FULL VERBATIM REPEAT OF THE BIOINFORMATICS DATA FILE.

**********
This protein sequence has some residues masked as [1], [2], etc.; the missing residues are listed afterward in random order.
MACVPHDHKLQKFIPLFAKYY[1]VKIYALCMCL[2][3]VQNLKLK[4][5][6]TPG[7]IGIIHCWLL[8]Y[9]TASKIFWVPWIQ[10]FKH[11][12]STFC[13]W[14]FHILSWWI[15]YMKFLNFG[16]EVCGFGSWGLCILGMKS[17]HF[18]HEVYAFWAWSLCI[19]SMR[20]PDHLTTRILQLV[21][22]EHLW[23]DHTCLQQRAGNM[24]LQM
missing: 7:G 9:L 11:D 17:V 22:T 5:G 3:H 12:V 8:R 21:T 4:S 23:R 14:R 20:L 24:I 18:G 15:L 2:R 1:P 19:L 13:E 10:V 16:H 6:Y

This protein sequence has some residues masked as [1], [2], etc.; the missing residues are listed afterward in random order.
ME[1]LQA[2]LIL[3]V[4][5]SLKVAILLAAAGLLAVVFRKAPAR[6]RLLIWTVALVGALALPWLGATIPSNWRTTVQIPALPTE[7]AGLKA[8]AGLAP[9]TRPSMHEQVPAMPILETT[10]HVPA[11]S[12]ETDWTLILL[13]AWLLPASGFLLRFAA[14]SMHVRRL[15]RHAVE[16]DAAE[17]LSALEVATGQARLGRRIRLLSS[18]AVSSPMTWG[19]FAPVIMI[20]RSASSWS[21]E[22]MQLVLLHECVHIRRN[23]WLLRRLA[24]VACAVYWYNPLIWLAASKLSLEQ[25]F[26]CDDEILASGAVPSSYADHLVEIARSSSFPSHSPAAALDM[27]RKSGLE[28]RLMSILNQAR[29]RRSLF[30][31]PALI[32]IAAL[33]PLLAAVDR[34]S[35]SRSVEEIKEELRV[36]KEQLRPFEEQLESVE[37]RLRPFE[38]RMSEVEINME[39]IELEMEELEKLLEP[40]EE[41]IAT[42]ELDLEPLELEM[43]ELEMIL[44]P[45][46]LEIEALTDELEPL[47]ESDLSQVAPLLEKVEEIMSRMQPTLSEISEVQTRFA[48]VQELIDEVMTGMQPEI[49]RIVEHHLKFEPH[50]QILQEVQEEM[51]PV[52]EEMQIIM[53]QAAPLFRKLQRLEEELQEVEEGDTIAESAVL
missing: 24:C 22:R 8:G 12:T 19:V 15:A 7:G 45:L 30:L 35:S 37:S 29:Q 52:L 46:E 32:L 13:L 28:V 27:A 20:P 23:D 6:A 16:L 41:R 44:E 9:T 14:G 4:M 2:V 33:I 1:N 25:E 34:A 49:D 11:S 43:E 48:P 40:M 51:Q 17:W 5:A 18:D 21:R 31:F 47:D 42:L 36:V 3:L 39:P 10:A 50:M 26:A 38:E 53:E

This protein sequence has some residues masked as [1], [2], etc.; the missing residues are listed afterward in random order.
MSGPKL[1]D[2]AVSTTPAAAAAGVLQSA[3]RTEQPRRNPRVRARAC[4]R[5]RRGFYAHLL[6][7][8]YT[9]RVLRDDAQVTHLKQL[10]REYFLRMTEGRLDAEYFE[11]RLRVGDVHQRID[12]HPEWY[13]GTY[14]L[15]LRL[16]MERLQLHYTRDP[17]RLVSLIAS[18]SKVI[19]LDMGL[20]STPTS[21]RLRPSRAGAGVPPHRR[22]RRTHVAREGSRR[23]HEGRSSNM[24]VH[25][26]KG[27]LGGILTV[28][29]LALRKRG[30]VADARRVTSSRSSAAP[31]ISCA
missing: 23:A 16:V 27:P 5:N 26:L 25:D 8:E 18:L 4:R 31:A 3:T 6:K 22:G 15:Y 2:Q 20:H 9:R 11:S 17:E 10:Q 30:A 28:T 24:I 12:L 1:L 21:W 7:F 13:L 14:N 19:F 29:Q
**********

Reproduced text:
This protein sequence has some residues masked as [1], [2], etc.; the missing residues are listed afterward in random order.
MACVPHDHKLQKFIPLFAKYY[1]VKIYALCMCL[2][3]VQNLKLK[4][5][6]TPG[7]IGIIHCWLL[8]Y[9]TASKIFWVPWIQ[10]FKH[11][12]STFC[13]W[14]FHILSWWI[15]YMKFLNFG[16]EVCGFGSWGLCILGMKS[17]HF[18]HEVYAFWAWSLCI[19]SMR[20]PDHLTTRILQLV[21][22]EHLW[23]DHTCLQQRAGNM[24]LQM
missing: 7:G 9:L 11:D 17:V 22:T 5:G 3:H 12:V 8:R 21:T 4:S 23:R 14:R 20:L 24:I 18:G 15:L 2:R 1:P 19:L 13:E 10:V 16:H 6:Y

This protein sequence has some residues masked as [1], [2], etc.; the missing residues are listed afterward in random order.
ME[1]LQA[2]LIL[3]V[4][5]SLKVAILLAAAGLLAVVFRKAPAR[6]RLLIWTVALVGALALPWLGATIPSNWRTTVQIPALPTE[7]AGLKA[8]AGLAP[9]TRPSMHEQVPAMPILETT[10]HVPA[11]S[12]ETDWTLILL[13]AWLLPASGFLLRFAA[14]SMHVRRL[15]RHAVE[16]DAAE[17]LSALEVATGQARLGRRIRLLSS[18]AVSSPMTWG[19]FAPVIMI[20]RSASSWS[21]E[22]MQLVLLHECVHIRRN[23]WLLRRLA[24]VACAVYWYNPLIWLAASKLSLEQ[25]F[26]CDDEILASGAVPSSYADHLVEIARSSSFPSHSPAAALDM[27]RKSGLE[28]RLMSILNQAR[29]RRSLF[30][31]PALI[32]IAAL[33]PLLAAVDR[34]S[35]SRSVEEIKEELRV[36]KEQLRPFEEQLESVE[37]RLRPFE[38]RMSEVEINME[39]IELEMEELEKLLEP[40]EE[41]IAT[42]ELDLEPLELEM[43]ELEMIL[44]P[45][46]LEIEALTDELEPL[47]ESDLSQVAPLLEKVEEIMSRMQPTLSEISEVQTRFA[48]VQELIDEVMTGMQPEI[49]RIVEHHLKFEPH[50]QILQEVQEEM[51]PV[52]EEMQIIM[53]QAAPLFRKLQRLEEELQEVEEGDTIAESAVL
missing: 24:C 22:R 8:G 12:T 19:V 15:A 7:G 45:L 30:L 35:S 37:S 29:Q 52:L 46:E 32:L 13:L 28:V 27:A 20:P 23:D 6:A 16:L 41:R 44:E 9:T 14:G 4:M 2:V 33:I 1:N 25:E 34:A 49:D 11:S 43:E 48:P 40:M 51:Q 17:W 5:A 18:D 21:R 31:F 47:D 42:L 36:V 3:L 39:P 10:A 50:M 26:A 38:E 53:E

This protein sequence has some residues masked as [1], [2], etc.; the missing residues are listed afterward in random order.
MSGPKL[1]D[2]AVSTTPAAAAAGVLQSA[3]RTEQPRRNPRVRARAC[4]R[5]RRGFYAHLL[6][7][8]YT[9]RVLRDDAQVTHLKQL[10]REYFLRMTEGRLDAEYFE[11]RLRVGDVHQRID[12]HPEWY[13]GTY[14]L[15]LRL[16]MERLQLHYTRDP[17]RLVSLIAS[18]SKVI[19]LDMGL[20]STPTS[21]RLRPSRAGAGVPPHRR[22]RRTHVAREGSRR[23]HEGRSSNM[24]VH[25][26]KG[27]LGGILTV[28][29]LALRKRG[30]VADARRVTSSRSSAAP[31]ISCA
missing: 23:A 16:V 27:P 5:N 26:L 25:D 8:E 18:L 4:R 31:A 3:T 6:K 22:G 15:Y 2:Q 20:H 9:R 11:S 17:E 10:Q 30:A 28:T 24:I 12:L 1:L 21:W 7:F 13:L 14:N 19:F 29:Q